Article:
Thursday, December 1, 2022
barge on the Mississippi River

Farmers are pleased with corn yields, but not excited about soybean results. Marlin Clark explains the changes in this week's grain markets.
wheat harvest

Corn, soybean and wheat markets are trying to trade higher, and you can name your own reason why. Marlin Clark weighs in on this week's grain markets.
harvesting corn

The USDA rattled the markets Sept. 30 with a grain stocks report that showed less corn on hand Sept. 1 and more soybeans than expected. 
wheat harvest

The grain trade continues to concentrate on world economics, even as harvest is upon us. Marlin Clark explains in this week's grain markets report.
Ag trade photo

All the good news in the U.S. Department of Agriculture from Sept. 19 reports could not overcome negatives in U.S. and world economic conditions last week.

Marlin Clark weighs in on the USDA world agricultural supply and demand estimates report, which provided surprise and reaction to the market on Sept. 12.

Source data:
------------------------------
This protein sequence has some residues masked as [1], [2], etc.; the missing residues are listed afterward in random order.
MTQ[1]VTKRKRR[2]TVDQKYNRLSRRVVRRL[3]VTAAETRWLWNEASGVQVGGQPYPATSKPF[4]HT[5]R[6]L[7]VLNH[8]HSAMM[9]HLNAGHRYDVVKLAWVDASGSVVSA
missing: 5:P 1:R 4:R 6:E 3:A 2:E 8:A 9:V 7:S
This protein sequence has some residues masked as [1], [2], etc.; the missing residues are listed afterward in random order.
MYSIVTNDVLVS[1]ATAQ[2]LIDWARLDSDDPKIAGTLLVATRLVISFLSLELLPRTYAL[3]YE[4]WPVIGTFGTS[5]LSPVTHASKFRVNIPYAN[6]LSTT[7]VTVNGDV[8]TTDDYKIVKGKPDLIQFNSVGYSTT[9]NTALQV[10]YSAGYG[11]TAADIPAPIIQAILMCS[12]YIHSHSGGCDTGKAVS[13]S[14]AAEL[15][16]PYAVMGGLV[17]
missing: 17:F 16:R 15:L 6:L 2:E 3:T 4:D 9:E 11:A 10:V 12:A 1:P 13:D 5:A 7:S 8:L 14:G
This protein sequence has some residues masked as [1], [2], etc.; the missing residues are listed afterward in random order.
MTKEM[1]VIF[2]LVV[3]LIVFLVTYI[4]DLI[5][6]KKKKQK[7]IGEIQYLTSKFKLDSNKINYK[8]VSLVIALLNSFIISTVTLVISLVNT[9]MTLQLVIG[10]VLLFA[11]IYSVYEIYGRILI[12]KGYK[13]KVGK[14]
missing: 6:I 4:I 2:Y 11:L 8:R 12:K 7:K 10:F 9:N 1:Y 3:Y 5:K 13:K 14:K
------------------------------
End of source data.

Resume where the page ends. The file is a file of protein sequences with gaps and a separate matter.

Dominating the markets for the next few days will be positioning ahead of the Sept. 12 U.S. Department of Agriculture crop production report.

The latest changes in the grain markets have been influenced partly by recent weather and partly by bad fertilizer production news from Europe.

Grain market analysts are not focusing so much on the weather this week but on the generally negative tone of economic projections, both here and in China.
combine in corn field

Farmers have raised their heads above the summer workload and realized that the grain prices that seemed so comfortable are no longer.